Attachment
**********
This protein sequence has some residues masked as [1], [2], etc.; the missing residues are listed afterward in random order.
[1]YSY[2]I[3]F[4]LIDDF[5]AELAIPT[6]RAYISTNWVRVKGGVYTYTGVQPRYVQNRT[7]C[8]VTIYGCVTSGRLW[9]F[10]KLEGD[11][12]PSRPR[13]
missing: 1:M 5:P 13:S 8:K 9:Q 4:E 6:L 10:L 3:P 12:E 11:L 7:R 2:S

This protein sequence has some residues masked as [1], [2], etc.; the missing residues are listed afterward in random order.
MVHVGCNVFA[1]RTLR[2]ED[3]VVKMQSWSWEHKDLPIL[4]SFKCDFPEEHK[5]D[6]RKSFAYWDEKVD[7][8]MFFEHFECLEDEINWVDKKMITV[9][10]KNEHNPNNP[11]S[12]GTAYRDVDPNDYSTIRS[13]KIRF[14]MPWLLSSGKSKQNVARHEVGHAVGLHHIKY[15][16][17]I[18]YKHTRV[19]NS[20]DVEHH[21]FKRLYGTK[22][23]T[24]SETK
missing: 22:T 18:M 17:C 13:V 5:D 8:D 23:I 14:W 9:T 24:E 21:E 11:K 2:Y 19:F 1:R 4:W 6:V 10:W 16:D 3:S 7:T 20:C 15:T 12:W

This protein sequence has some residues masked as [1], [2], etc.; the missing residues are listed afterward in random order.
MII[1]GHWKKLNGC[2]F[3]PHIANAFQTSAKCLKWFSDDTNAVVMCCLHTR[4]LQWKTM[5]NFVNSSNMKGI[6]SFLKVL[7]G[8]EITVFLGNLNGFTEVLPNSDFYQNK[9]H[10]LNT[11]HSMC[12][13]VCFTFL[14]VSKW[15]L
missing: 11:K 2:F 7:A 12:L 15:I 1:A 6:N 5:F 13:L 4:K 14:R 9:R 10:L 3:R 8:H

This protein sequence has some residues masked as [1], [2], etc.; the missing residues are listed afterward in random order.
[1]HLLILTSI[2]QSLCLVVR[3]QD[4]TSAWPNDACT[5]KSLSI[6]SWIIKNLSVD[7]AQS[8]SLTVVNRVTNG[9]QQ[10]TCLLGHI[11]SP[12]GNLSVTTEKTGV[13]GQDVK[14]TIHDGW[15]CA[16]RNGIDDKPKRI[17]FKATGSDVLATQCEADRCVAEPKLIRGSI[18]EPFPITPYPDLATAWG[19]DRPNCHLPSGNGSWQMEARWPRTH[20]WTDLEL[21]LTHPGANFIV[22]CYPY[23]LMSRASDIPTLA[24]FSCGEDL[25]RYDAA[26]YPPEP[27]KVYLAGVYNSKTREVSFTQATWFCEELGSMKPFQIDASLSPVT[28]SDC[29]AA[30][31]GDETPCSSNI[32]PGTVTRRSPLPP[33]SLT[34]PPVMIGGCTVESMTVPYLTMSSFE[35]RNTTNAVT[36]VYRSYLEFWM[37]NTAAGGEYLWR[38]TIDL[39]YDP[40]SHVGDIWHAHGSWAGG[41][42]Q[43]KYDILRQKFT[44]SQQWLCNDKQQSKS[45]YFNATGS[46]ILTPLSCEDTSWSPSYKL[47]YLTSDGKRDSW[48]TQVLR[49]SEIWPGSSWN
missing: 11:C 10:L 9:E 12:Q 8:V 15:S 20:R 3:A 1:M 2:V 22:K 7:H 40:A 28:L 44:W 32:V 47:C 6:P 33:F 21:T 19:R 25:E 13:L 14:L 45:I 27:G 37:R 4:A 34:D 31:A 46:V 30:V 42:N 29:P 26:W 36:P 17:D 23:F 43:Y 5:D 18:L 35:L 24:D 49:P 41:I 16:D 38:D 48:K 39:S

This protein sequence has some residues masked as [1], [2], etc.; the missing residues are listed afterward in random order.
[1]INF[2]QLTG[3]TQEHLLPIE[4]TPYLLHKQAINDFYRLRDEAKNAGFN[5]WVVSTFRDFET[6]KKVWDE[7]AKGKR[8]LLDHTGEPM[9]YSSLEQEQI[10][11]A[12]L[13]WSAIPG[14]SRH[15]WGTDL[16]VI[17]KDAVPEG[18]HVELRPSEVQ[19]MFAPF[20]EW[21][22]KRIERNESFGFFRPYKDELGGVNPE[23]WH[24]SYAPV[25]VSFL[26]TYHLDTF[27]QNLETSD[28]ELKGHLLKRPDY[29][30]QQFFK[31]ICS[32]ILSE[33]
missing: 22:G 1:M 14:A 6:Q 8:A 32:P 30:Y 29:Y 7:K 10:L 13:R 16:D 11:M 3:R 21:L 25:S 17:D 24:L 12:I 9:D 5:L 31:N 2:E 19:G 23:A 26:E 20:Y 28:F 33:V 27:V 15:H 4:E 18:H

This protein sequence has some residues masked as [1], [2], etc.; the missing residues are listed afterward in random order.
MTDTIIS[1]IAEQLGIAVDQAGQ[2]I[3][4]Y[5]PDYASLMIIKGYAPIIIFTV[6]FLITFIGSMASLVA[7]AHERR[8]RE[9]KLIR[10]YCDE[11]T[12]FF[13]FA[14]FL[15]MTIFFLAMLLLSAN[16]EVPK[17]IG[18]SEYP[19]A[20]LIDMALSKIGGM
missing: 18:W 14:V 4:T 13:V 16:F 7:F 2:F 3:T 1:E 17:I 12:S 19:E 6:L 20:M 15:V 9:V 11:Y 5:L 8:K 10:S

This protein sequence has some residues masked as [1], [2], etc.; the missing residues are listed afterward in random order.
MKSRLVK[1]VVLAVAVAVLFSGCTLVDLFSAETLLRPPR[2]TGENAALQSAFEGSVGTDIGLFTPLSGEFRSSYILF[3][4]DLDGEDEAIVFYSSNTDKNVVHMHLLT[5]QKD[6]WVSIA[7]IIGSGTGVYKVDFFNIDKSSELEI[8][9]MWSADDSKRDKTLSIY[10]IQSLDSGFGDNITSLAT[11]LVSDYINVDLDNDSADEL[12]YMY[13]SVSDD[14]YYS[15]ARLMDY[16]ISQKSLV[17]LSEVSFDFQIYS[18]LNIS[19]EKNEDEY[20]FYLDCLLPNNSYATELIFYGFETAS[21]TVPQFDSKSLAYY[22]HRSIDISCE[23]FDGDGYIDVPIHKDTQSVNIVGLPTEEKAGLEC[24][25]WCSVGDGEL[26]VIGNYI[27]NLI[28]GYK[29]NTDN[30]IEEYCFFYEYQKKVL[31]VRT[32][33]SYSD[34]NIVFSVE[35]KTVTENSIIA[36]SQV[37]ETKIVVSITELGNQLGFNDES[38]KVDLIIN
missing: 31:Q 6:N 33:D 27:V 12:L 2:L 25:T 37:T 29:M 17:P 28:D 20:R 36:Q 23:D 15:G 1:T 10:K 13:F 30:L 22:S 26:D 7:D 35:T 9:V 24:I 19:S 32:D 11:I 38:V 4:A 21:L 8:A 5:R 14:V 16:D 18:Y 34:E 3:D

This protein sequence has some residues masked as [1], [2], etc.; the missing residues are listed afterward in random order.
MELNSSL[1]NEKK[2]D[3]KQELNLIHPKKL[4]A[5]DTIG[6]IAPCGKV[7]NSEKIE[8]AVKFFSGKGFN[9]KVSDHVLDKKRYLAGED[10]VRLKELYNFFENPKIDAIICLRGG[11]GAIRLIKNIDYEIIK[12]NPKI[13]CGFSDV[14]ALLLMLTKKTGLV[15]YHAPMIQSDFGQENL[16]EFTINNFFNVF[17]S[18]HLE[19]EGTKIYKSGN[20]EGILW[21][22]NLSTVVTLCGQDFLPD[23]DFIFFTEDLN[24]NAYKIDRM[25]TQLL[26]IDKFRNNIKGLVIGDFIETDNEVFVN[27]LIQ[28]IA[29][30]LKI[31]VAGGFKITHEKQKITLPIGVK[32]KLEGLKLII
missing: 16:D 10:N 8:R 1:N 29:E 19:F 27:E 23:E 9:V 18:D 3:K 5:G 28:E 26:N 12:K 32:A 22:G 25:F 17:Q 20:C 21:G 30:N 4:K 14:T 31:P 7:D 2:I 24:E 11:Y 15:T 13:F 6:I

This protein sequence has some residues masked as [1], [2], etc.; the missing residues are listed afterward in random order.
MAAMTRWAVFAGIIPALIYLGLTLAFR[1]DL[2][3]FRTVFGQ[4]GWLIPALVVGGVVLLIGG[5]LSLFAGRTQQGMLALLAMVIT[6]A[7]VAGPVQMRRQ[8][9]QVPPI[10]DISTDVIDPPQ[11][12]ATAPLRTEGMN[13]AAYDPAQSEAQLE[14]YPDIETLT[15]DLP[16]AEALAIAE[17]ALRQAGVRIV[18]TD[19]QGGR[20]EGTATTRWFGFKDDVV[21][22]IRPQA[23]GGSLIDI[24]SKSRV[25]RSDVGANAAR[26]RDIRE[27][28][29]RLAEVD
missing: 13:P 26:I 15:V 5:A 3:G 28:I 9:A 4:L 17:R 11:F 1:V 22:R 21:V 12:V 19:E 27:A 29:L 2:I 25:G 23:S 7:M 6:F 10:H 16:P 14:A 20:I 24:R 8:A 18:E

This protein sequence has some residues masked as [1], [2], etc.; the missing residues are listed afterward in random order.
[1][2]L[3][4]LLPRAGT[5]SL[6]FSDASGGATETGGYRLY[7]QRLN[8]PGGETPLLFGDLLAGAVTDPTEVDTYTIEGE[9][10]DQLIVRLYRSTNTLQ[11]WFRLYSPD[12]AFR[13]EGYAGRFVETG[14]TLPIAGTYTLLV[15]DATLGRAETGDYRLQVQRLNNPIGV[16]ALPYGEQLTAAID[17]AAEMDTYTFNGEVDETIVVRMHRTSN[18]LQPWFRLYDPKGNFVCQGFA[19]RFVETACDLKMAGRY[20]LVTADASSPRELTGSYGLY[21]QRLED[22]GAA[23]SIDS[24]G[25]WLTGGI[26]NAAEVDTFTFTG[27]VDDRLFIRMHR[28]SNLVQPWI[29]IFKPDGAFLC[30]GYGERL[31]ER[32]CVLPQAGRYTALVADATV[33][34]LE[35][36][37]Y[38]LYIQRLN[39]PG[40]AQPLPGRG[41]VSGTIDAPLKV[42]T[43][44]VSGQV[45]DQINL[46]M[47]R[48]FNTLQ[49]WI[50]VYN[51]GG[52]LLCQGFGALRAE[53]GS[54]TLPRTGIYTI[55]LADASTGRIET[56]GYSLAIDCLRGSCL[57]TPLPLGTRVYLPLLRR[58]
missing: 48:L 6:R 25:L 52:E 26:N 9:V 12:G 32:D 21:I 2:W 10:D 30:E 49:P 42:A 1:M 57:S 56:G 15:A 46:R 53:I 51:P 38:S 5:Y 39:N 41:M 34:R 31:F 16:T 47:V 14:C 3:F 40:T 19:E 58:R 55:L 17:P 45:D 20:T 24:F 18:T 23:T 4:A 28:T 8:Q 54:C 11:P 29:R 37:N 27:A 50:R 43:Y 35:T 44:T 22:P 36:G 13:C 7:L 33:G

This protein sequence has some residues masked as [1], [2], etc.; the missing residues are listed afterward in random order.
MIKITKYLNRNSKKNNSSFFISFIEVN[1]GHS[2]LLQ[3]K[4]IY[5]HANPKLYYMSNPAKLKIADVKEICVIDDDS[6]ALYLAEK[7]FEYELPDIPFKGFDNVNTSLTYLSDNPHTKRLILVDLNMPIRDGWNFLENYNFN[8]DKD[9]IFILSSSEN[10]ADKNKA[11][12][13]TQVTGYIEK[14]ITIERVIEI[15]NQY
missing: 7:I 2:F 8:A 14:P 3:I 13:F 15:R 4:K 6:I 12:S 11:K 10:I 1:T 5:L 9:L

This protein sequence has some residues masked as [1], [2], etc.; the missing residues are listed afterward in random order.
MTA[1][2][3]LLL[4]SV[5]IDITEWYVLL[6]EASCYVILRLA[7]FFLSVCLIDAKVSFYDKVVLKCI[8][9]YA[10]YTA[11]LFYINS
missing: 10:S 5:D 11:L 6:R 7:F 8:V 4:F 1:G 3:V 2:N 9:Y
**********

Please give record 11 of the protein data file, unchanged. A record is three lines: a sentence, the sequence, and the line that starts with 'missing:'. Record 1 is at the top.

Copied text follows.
This protein sequence has some residues masked as [1], [2], etc.; the missing residues are listed afterward in random order.
MIKITKYLNRNSKKNNSSFFISFIEVN[1]GHS[2]LLQ[3]K[4]IY[5]HANPKLYYMSNPAKLKIADVKEICVIDDDS[6]ALYLAEK[7]FEYELPDIPFKGFDNVNTSLTYLSDNPHTKRLILVDLNMPIRDGWNFLENYNFN[8]DKD[9]IFILSSSEN[10]ADKNKA[11][12][13]TQVTGYIEK[14]ITIERVIEI[15]NQY
missing: 7:I 2:F 8:A 14:P 3:I 13:F 15:R 4:K 6:I 12:S 11:K 10:I 1:T 5:L 9:L